Global Action Week on Education 2-8 May 2011: Overcoming barriers to women’s and girls’ education
MAPUTO, Mozambique, 2 May 2011 – In many countries, women and girls face significant obstacles that prevent them from getting an education or that force them to drop out of school. They are vulnerable to violence on the way to school and in and around schools, sexual abuse, early pregnancy, early marriage, poor health, HIV infection and various forms of gender discrimination. The theme of this year’s Global Action Week on Education, an international campaign promoting children’s right to an education, is the problems girls face in getting an education and the immense potential that lies in their education and empowerment.
In Mozambique, as in many other countries, cultural traditions can act as barriers to education – for both boys and girls. According to the 2010 ‘Child Poverty and Disparities Study’, early marriage among girls and initiation rites among both boys and girls tend to have a negative impact on primary school attendance. Rites of initiation still occur in some, mainly rural, parts of the country. Child marriage affects access to school, retention and completion. Respondents in a 2007 World Bank study noted child marriage as a reason why girls do not begin secondary school or later drop out.
According to the data presented in the study, there is a strong correlation between the proportion of girls out of secondary school and the prevalence of child marriage in a province. Child marriage is more prevalent in the northern and central provinces than in the south of the country. Child marriage is also highly correlated with household wealth. Girls from the poorest families are far more likely to get married early than girls from wealthier backgrounds.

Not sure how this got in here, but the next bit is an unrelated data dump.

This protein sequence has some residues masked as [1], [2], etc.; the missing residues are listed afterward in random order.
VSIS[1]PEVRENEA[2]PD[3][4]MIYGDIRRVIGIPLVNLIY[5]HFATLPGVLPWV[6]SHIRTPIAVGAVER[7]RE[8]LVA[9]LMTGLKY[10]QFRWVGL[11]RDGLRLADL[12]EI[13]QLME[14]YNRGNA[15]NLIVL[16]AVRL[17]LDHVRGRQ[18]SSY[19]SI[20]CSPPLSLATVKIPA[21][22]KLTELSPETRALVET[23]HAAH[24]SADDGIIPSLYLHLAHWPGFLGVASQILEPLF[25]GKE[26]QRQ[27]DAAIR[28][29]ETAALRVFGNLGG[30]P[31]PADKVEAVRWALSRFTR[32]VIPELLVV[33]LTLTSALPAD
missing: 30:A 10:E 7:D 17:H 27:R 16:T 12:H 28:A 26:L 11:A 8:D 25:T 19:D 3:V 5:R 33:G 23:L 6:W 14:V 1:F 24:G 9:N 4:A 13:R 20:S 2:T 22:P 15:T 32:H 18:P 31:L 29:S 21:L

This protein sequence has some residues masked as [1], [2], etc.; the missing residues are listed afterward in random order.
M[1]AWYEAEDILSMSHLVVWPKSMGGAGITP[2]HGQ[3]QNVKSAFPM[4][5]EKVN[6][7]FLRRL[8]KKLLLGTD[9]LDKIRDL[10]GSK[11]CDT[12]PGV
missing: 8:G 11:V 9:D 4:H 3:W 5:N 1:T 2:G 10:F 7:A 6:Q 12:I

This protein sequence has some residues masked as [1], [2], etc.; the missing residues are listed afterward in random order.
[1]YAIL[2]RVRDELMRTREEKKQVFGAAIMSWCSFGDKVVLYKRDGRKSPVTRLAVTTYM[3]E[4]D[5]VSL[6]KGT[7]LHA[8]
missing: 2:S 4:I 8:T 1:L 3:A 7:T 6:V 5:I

The prevalence of violence, sexual abuse and harassment in schools affects pupils’ attendance, especially that of girls, and has been identified by parents as a factor influencing their decision to withdraw their children from school.
A study conducted by the Ministry of Education (MINED) in 2008 of children, school council members and gender unit members of provincial education administrations assessed the prevalence of all kinds of violence, harassment and sexual abuse in schools. Seventy per cent of girls interviewed stated that some teachers require sexual intercourse before promoting students and that schools do not offer security against this, as the act is perpetrated with the complicit knowledge of school authorities. The study also noted that victims and guardians are not aware that sexual abuse is punishable by law. Fear of retaliation often induces silence among the victims.
In 2003, MINED issues a decree explicitly prohibiting teachers from having sexual relations with students. MINED has also declared a ‘zero tolerance’ policy against sexual abuse and in the annual 2010 Economic and Social Plan has strengthened the capacity of provincial gender focal points to monitor and report abuse in schools. However, follow up on abuse in schools and strict enforcement of the decree and zero tolerance policy remain weak. The Committee on the Rights of the Child has expressed concern at the prevalence of sexual abuse and harassment in Mozambican schools.
For more information, please contact:
Arild Drivdal, UNICEF Mozambique, tel. (+258) 21 481 100; email: email@example.com
Gabriel Pereira, UNICEF Mozambique, tel. (+258) 21 481 100; email: firstname.lastname@example.org